EFS is only as secure as the user account password. Lock your user account (Windows® key + L) whenever you leave the computer.
EFS encryption is limited on Windows® home versions. In order to create encrypted backups you can switch Zip encryption on. When you start the backup you will be asked for the password.
With the help of the Log you will find out whether a file has been changed or if it has been deleted. The Log will also show the drives on which the backups are stored.
- The backup will always contain the complete content of the selected folder or drive. The Log instead will only show changes compared to the previous backup.
- Windows® uses aliases for certain folders. The Documents folder e.g. is displayed as Dokumente in the German version of Windows®. The Log instead will show the real name which is Documents.
The log can be displayed with the Log button.
Right click on a folder to open its context menu and select Private-Restore.
The wizard will start and show a chronological list with all Zips that match to the selected folder.
A Double click will open a Zip and you can read or copy individual files.
Select a Zip and click Run to restore the folder. But don't worry, if the destination folder contains newer files than the Zip, you will be asked if you want to do a test run. A log will be created which will show all planned changes but nothing will be implemend.
- Create a new folder with a right-click onto the background and with New->Folder.
- Open the Private Restore wizard with this folder.
- Apply the list all backups switch to list all backups, even if they do not match to this folder.
Select a Zip and click Run to start the Import.
Let's assume your printer worked perfectly yesterday. But today nothing works, and the printer does not report any errors either. There are now two options:
- Hardware, often there are some cables that are not plugged in properly. The printer can also be defective.
- Software, maybe a colleague, or maybe you changed something unintentionally. However, it could also be a program that is the cause of the problem.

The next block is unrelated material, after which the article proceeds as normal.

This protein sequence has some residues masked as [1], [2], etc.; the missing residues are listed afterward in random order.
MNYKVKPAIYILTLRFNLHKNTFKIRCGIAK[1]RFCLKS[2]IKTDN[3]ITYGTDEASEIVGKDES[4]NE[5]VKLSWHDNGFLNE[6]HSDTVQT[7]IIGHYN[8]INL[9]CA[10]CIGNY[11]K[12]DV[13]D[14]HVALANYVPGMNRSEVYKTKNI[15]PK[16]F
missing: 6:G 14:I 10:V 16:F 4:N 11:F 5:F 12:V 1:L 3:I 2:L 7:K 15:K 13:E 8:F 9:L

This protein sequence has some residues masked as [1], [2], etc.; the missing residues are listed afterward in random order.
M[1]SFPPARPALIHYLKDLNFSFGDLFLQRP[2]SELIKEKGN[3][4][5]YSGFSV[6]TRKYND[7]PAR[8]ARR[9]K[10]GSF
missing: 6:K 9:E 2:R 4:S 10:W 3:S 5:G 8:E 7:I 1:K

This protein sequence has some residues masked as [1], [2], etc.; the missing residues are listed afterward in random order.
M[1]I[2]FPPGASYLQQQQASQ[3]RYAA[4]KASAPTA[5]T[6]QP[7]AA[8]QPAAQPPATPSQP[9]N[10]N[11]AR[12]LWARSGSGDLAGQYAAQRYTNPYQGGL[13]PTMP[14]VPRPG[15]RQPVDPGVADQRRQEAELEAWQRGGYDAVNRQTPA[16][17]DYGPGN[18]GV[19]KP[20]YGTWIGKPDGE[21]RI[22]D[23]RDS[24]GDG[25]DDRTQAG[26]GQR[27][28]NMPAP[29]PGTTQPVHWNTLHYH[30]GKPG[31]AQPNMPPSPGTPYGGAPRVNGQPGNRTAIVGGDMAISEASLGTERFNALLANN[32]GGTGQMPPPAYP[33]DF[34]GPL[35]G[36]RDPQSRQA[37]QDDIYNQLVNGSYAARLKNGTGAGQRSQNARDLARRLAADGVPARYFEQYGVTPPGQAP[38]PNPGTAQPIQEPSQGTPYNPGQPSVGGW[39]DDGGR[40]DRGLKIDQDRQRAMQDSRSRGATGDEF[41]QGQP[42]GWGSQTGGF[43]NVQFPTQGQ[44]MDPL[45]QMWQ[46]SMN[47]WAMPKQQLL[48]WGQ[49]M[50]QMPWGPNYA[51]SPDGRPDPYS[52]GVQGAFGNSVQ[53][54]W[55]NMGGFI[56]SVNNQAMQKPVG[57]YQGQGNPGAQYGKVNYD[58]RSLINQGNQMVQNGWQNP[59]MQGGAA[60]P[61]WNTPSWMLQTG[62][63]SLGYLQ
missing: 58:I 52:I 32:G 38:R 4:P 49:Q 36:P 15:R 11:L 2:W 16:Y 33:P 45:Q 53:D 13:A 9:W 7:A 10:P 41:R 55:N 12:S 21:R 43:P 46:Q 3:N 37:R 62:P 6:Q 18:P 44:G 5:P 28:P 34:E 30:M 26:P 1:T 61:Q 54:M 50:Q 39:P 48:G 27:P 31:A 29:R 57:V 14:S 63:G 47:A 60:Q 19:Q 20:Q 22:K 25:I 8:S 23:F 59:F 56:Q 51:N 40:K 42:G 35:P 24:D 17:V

Before you get down on your knees under your desk to check the hardware, you should be absolutely sure that the problem isn't a software issue.
Time to restore your Windows® image. If few changes have been made since the last restore, the process will take less than 1 minute.
Besides this simple example, there are many reasons for a disaster recovery:
- A possible virus or trojan
- A program was installed but should not remain permanently on the PC.
- The PC slows down because the registry has bloated and many temporary files have accumulated.
A Windows® Image will contain:
- Windows® with all personalized settings
- Settings such as Wi-Fi and printer configuration
A Windows® image does not contain the content of the user folders:
The advantage is that a Windows® image can be restored without modifing the content of the user folders.
Start Reuschtools and click Create or update Windows® image to open the Install Backup Wizard.
If possible, mark at least one hard disk, then a repeated image backup will be faster. Updating a Windows® image should take less than 5 minutes.
Select Restore or copy Windows® Image to start the Install Restore wizard. After clicking Run, Windows®, programs and settings are restored to the time of the image backup. Data folders remain unaffected. A restart will be required after completion.
There is a second way to restore a Windows® image. Reuschtools offers an independent Recovery Environment. This allows Windows® to be repaired even if it cannot start. Another advantage is that Windows® remains shut down and disconnected from the Internet during the restore operation. To prepare and start the Recovery, select Recovery and Windows® To Go.
Start the Install Restore Wizard with Restore or copy Windows® Image. Now select the drive on which Windows® is to be restored. The drive can also be a USB stick (Windows® To Go).
Modern Windows® systems check the digital signature of a file before starting it (Secure Boot). This locks out malware. Many PCs require a special disk layout (GPT) to use Secure Boot. GPT should therefore be used so that a Windows® to go can start on different PCs. Select Recovery and Windows® To Go to prepare a USB stick for GPT.
After successful recovery, Windows® can be started from the new drive. Press the Shift key while restarting the computer. This is how you get to the selection menu. It's even easier with the hotkey Alt Gr W (Reuschtools->Setup->Hotkeys->Windows to go).